Lessing's themes of women's tensions between surface appearance and inner reality, and of madness leading to larger vision reappear in The Summer Before the Dark. During a period of separation from her family, the heroine, Kate Brown, takes a job, travels, has an affair with a younger man, and becomes ill. Through these experiences, and through a process of intense introspection which verges on insanity, she realizes that she has based her life on trivial superficialities, and determines to change what she comes to view as her insane behavior, her conformity to patriarchal standards of demeanor.

Lessing uses the mirror-identity symbol explicitly here. A beautiful, well-groomed woman, Kate grows gaunt and unkempt after her illness. Shocked and humiliated to find herself ignored now, Kate parades past construction workers, making minor adjustments in posture and dress each time. The results, alternating cat-calls and indifference, convince her of the insignificance of such evaluations of appearance. She judges her need to find affirmation and approval in admiring glances as self-destructive and "mad," seeing that a society which gives such importance to surface qualities of youth and beauty is damaging to both old and young, women and men.

Kate's insights extend to an analysis of her nurturing, maternal behavior. Feeling rejected by her family now that her children have grown, she realizes that she has devoted most of her life to helping and placating others, at the expense of her own needs and desires:

All those years were now seeming like a betrayal of what she really was. While her body, her needs, her emotions -- all of herself -- had been turning like a sunflower after one man, all that time she had been holding in her hands something else, the something precious, offering it in vain to her husband, to her children, to everyone she knew -- but it had never been taken, had not been noticed. But this {136} thing she had offered, without knowing she was doing it, which had been ignored by herself and by everyone else, was what was real in her. (p. 140)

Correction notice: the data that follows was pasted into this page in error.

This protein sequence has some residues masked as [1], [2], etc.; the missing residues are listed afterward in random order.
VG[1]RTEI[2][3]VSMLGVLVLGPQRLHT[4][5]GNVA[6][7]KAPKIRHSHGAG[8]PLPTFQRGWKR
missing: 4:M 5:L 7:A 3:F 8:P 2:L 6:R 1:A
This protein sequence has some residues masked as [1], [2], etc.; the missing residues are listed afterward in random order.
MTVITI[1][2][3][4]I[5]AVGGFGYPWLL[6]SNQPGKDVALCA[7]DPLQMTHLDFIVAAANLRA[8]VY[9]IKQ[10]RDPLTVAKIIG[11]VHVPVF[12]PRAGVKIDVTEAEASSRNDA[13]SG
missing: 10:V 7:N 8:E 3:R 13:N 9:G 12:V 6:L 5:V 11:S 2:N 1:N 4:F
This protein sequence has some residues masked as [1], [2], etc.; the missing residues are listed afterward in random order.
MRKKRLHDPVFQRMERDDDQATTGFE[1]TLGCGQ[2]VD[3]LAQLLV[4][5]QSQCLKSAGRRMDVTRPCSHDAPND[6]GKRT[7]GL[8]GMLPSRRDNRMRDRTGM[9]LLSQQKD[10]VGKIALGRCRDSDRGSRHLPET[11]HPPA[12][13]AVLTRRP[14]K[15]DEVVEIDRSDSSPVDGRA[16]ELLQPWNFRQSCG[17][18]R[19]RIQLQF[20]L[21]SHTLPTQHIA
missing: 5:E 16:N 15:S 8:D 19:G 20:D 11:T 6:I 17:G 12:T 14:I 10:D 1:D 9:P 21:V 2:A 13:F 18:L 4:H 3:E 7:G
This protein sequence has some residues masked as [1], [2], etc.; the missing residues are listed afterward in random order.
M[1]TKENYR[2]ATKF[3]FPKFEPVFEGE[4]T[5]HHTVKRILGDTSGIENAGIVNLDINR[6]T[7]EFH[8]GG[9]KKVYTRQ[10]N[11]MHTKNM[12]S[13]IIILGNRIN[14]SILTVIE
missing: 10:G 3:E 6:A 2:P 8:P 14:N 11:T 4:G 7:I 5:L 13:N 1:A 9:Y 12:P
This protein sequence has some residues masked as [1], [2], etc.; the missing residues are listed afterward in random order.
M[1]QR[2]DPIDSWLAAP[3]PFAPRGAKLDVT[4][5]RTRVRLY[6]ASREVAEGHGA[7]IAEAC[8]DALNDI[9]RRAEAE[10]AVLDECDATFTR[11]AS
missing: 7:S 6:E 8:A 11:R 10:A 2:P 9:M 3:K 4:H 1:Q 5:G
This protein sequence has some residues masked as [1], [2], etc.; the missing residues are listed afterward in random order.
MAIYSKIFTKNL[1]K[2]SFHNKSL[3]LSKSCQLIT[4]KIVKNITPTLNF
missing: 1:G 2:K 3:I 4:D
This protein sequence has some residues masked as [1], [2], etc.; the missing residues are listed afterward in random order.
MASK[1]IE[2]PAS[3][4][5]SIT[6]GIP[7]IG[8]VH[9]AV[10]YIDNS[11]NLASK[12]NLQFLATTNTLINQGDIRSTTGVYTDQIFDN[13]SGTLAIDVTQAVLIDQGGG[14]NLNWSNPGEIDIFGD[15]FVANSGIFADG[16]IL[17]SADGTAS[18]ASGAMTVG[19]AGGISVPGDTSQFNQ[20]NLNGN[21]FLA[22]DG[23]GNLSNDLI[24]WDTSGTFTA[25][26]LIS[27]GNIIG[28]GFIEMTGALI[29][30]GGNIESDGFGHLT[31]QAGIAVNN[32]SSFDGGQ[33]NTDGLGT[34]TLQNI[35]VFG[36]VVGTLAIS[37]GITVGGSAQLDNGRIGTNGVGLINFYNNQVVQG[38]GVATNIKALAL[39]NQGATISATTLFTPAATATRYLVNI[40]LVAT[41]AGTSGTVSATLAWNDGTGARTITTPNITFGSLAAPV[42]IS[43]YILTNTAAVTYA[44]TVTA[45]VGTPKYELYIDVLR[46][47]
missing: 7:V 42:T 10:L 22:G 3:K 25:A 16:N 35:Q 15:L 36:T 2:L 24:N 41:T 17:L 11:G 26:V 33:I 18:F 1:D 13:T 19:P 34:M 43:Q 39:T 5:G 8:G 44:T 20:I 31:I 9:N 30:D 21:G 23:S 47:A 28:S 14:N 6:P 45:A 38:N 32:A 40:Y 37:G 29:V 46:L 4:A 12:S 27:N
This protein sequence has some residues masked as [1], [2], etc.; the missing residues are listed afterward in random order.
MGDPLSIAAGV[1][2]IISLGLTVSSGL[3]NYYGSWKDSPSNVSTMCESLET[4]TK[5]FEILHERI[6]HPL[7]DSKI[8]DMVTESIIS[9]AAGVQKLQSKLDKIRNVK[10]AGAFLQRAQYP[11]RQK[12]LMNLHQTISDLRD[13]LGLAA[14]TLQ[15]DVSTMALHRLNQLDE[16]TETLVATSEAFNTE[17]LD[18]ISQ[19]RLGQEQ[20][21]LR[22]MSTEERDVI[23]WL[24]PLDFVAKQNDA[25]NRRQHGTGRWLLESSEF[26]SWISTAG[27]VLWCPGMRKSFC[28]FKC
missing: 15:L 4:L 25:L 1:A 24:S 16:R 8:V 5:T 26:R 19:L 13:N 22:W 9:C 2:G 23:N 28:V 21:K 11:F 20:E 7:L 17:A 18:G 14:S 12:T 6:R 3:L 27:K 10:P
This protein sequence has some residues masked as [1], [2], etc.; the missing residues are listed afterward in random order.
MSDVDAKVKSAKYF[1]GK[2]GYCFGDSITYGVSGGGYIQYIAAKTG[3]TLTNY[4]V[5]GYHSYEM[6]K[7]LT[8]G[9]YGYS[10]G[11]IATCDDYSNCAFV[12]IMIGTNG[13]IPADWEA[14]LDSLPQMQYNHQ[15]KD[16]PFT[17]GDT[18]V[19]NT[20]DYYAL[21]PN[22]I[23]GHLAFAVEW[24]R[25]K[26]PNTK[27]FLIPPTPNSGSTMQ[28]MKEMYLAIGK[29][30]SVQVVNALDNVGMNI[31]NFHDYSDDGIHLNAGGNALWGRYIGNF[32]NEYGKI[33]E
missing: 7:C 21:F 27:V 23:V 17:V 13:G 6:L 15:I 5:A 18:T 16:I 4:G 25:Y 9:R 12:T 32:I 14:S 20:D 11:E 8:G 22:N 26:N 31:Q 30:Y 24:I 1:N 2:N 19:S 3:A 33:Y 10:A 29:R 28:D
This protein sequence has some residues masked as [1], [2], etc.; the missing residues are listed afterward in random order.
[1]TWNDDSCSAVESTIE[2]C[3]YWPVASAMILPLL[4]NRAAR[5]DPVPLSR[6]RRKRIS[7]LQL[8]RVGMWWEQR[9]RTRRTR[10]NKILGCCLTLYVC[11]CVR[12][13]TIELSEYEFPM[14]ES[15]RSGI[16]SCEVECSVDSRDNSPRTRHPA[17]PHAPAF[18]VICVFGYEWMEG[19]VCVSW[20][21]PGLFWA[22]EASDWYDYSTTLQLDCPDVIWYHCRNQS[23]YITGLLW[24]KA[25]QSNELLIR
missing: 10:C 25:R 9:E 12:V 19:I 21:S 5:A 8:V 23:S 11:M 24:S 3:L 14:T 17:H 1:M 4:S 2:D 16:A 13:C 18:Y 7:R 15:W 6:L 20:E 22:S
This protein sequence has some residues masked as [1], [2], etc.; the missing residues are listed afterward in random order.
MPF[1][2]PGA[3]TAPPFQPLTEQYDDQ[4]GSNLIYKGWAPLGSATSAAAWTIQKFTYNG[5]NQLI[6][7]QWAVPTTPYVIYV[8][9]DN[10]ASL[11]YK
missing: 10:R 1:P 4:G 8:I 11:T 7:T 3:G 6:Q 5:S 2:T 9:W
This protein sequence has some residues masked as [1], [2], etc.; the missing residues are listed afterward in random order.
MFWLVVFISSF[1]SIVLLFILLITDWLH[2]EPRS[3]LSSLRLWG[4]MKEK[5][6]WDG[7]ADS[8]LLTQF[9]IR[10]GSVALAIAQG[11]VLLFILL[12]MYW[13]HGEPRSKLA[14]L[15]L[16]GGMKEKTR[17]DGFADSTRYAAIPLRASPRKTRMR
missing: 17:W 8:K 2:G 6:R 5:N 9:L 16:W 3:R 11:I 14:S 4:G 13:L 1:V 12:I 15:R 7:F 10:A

Her experiences enlarge her awareness of life beyond the confines of comfortable middle-class suburbia. Kate returns to her family by conscious choice, not out of habit or unthinking expectation. Because the world now seems a more complex place, Kate is no longer sure of her actions and can no longer continue in her former role of comforter. Planning to make more deliberate choices, she chooses her appearance as the symbolic first area of change; she will no longer dye her hair. This will be the first statement to her family that she will now begin to define herself in her own terms.

Kate Brown, like March Quest and Anna Wulf, and in contrast to Susan Rawlings, refuses to remain trapped in the madwoman role. No longer succumbing to insanity as a loss of power, the enactment of a "devalued female role," these Lessing heroines use madness for growth, for self-knowledge and visionary inspiration. It is significant that in these novels the return to sanity encompasses both independent self-assertion and deliberate choice of the maternal, nurturing role. In control of the terms on which they will return to, and function within society, the heroines attain a personal power based on affirmation of their sexuality. They become whole women, and because they affirm both their conventional, daytime selves and their inner, darker selves, they are able to function in society with expanded awareness and freedom.